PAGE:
The trains and trucks traveled about sixty miles northward to Avize and Épernay, near the Marne River. On arriving, the 36th Division entered service as part of the French Army. General Pershing had loaned the 2nd, 36th and 93rd Infantry divisions to France. When they got there, no one in the French Army was expecting them. After the initial confusion men had to find shelter in the ever-present French rain. The Division had moved within twenty miles of the front line and were staying in villages between Châlons-en-Champagne and Épernay. Their Artillery Brigade, the 61st, had not joined them and they were missing their Engineer Regiment. The rest of the division was 20 percent understaffed.

131st Machine Gun Battalion, 36th Infantry Division after the Armistice.

Brave and True, part 1

Company A, Texas Engineers was a National Guard unit formed in the spring of 1916 in Port Arthur. Later that spring Company B formed in Dallas. Because of the Border Crisis, the two companies were Federalized for service along the U.S. – Mexico border in the summer of 1916. The Engineers served, along with the rest of the Texas National Guard, until March 21, 1917. Sixteen days later the United States was at war with Germany and these citizen-soldiers were again activated for duty. Company B traveled in June to San Antonio to build Camp Travis, future home of the 90th “Texas-Oklahoma” Division. Company A reported to Camp Bowie in August 1917.

The Texas Engineers were enlarged with the addition of Company C from Sweetwater in West Texas. The companies joined together for the first time in August at Camp Bowie as the First Battalion, Texas Engineers. Joining the Texans was the First Battalion, Oklahoma Engineers, who were recruited in 1917. Together they formed the 111th Engineer Regiment, the Engineers of the 36th Infantry Division. Along with the two battalions was a Headquarters detachment, a Medical detachment and the 111th Engineer Train. They helped the U.S. Army Cantonment Division construct the camp and took over responsibility for completing it when the Cantonment Division left Camp Bowie in November, 1917. Their home stations were as follows:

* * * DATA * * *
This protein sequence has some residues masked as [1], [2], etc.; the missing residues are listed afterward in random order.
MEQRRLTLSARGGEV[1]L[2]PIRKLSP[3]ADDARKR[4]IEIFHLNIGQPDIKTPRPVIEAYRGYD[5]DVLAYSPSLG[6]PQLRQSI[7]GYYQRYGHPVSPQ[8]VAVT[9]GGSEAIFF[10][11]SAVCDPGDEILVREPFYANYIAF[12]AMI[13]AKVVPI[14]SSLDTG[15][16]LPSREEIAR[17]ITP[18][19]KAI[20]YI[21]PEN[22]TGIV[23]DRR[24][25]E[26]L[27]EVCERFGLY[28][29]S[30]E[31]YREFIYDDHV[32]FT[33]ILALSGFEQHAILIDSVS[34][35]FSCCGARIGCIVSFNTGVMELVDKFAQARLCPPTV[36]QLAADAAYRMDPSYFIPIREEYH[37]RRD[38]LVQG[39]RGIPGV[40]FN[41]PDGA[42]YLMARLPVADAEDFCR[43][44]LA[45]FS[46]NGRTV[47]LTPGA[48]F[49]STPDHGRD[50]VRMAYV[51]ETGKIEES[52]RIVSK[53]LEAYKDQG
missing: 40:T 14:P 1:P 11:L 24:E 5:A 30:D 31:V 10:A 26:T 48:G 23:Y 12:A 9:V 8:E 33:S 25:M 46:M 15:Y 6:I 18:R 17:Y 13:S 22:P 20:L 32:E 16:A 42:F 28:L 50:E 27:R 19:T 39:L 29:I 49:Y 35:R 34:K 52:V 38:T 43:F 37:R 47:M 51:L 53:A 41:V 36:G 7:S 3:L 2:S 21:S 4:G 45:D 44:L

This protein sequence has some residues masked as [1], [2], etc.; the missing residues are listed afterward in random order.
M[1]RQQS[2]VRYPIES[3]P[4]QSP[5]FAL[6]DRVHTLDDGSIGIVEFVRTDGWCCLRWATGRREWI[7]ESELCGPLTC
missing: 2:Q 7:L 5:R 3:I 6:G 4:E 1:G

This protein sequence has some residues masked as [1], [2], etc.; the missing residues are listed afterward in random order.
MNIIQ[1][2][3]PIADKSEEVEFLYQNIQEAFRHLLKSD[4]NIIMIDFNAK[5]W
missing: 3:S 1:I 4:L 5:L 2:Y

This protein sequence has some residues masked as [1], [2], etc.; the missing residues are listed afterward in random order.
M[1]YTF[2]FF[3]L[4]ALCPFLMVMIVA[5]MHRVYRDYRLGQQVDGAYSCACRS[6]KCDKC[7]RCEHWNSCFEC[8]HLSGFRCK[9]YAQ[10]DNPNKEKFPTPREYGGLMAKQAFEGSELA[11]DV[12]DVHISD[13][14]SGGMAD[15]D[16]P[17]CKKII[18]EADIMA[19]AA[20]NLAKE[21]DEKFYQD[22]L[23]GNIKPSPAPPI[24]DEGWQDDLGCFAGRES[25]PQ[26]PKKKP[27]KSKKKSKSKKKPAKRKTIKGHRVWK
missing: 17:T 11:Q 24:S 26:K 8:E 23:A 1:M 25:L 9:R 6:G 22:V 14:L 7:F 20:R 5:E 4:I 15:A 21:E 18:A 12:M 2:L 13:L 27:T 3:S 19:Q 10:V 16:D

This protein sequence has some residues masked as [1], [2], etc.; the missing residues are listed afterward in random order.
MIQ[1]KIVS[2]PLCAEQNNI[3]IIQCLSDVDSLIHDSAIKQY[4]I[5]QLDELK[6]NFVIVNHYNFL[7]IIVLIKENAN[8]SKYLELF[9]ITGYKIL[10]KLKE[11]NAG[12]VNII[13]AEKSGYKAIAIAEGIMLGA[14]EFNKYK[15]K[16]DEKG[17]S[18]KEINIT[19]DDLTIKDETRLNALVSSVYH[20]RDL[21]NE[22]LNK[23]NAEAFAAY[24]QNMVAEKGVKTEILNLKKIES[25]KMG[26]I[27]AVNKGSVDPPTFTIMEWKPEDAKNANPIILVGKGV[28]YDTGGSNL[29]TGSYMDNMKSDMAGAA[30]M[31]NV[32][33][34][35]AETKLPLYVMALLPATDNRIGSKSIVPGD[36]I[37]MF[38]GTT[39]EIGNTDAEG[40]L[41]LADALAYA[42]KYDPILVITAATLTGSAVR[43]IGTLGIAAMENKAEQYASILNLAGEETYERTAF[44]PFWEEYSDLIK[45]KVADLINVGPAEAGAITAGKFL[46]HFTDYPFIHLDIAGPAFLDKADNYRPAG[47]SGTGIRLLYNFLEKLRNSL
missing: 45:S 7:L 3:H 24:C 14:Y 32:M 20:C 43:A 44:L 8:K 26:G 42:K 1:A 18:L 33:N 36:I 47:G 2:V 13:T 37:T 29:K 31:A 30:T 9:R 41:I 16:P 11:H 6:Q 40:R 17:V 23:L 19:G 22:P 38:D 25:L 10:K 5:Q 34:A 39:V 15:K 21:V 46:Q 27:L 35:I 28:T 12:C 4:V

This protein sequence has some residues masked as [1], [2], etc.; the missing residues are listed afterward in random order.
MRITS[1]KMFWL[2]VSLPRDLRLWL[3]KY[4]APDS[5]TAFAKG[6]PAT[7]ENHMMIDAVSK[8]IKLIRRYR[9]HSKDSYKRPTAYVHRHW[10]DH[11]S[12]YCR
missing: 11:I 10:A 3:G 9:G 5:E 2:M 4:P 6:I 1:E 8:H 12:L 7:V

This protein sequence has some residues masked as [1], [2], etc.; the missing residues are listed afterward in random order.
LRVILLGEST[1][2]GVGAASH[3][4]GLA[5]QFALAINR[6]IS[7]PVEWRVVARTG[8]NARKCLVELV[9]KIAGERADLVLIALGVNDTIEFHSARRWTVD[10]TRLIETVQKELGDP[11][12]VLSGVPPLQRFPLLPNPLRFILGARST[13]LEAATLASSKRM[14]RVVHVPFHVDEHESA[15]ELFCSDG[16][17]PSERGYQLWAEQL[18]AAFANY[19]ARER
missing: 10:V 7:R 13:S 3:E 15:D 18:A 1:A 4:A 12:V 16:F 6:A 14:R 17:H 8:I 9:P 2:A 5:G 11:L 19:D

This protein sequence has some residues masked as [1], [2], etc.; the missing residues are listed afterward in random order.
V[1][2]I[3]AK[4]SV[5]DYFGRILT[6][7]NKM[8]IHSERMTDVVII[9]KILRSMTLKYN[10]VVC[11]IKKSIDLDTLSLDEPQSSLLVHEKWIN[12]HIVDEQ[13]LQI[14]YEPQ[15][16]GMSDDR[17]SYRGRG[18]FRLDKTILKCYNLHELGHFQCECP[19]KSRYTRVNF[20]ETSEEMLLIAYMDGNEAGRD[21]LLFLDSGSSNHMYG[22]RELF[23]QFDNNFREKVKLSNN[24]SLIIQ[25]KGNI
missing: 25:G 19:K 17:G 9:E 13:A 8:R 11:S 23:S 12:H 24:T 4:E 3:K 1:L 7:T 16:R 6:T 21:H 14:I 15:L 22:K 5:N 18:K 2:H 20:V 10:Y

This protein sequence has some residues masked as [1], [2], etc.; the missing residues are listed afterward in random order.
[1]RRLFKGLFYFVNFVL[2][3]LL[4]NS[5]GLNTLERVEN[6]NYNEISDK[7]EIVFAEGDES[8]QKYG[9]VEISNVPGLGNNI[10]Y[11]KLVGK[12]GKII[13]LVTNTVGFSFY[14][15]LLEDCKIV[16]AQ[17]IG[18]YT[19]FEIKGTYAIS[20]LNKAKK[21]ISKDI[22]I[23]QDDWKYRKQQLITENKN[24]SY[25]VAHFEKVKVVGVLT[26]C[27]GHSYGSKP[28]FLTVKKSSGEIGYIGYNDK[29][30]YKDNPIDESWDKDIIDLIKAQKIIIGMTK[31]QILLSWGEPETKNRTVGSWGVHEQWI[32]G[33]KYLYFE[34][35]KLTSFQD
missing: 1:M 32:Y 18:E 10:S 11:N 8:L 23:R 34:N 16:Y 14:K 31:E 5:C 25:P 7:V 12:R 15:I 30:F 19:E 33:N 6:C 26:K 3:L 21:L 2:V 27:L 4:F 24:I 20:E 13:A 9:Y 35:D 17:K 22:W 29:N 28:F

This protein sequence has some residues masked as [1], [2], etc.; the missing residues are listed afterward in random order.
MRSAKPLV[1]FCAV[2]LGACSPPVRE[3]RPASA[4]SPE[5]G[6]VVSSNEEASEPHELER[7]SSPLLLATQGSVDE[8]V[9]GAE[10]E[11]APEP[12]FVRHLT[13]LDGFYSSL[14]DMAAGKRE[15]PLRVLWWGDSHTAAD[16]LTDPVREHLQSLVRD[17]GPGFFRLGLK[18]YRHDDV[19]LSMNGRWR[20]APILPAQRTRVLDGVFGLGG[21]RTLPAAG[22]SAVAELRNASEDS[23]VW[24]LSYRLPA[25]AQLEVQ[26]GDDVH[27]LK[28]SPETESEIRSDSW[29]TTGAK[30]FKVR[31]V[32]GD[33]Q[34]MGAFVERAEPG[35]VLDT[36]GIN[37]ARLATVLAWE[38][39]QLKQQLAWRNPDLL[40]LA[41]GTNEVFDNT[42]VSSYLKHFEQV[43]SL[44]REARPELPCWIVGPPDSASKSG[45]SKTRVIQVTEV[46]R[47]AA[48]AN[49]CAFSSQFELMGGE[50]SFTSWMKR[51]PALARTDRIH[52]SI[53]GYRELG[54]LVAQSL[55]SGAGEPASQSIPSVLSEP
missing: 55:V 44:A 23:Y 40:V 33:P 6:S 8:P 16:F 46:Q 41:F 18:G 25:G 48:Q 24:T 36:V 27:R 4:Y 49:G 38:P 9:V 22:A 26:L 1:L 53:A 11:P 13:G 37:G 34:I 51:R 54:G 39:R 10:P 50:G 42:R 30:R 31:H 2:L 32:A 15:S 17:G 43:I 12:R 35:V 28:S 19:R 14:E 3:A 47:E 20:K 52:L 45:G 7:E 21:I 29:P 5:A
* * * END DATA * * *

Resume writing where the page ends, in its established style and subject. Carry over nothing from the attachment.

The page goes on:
1st  Battalion, 111th Engineers

  • Company A: Port Arthur, Texas;
  • Company B: Dallas, Texas;
  • Company C: Sweetwater, Texas;

2nd Battalion, 111th Engineers

  • Company D: Tulsa, Oklahoma;
  • Company E: Ardmore, Oklahoma;
  • Company F: Oklahoma City
Part of the 111th Engineers at Camp Bowie, Texas

Training in France

On August 5th, 1918 the 111th Engineer Regiment arrived in Bar-sur-Aube, France with the 36th Infantry Division. The 36th was stationed there for final training. Headquarters for the 111th was in Spoy, a small village eight miles from Bar-sur-Aube. As the division engineers, the 111th was busy improving local roads, building rifle ranges and a grenade training area. They also dug model trenches for training and mapped the area as practice for the front. An Engineer Regiment in France normally had 1,750 members but the 111th had about 1,500 officers and men at this time.

Company D, 111th Engineers at Camp Bowie

Moved to the Front

On September 9th, 1918 the 111th Engineer Regiment was ordered to leave the 36th Infantry Division and report to I Corps, First U.S. Army at Frouard, one hundred miles away. The Texas – Oklahoma Engineers were going to war. The Engineers left Bar-sur-Aube on September 10th and 11th for the 10-hour train trip. Once the regiment arrived at Frouard, they unloaded their equipment and rested. On the morning of September 11, the regiment marched toward the front line past Griscourt, a nine-to-twelve mile journey. The march took the regiment nine hours.

The first American-led attack of army-size in the war, the St. Mihiel offensive reduced a German bulge in the front line. The German Army had seized the area early in the war, in September 1914, and had eliminated French Army resistance inside the bulge by May 1915. The bulge stuck out over a dozen miles into France from the rest of the front, ending at the town of Saint-Mihiel. Busting the bulge and moving the Germans back to the 1914 line would enable the Americans and French to more easily send troops and equipment by rail to their next objective, the Argonne Forest region.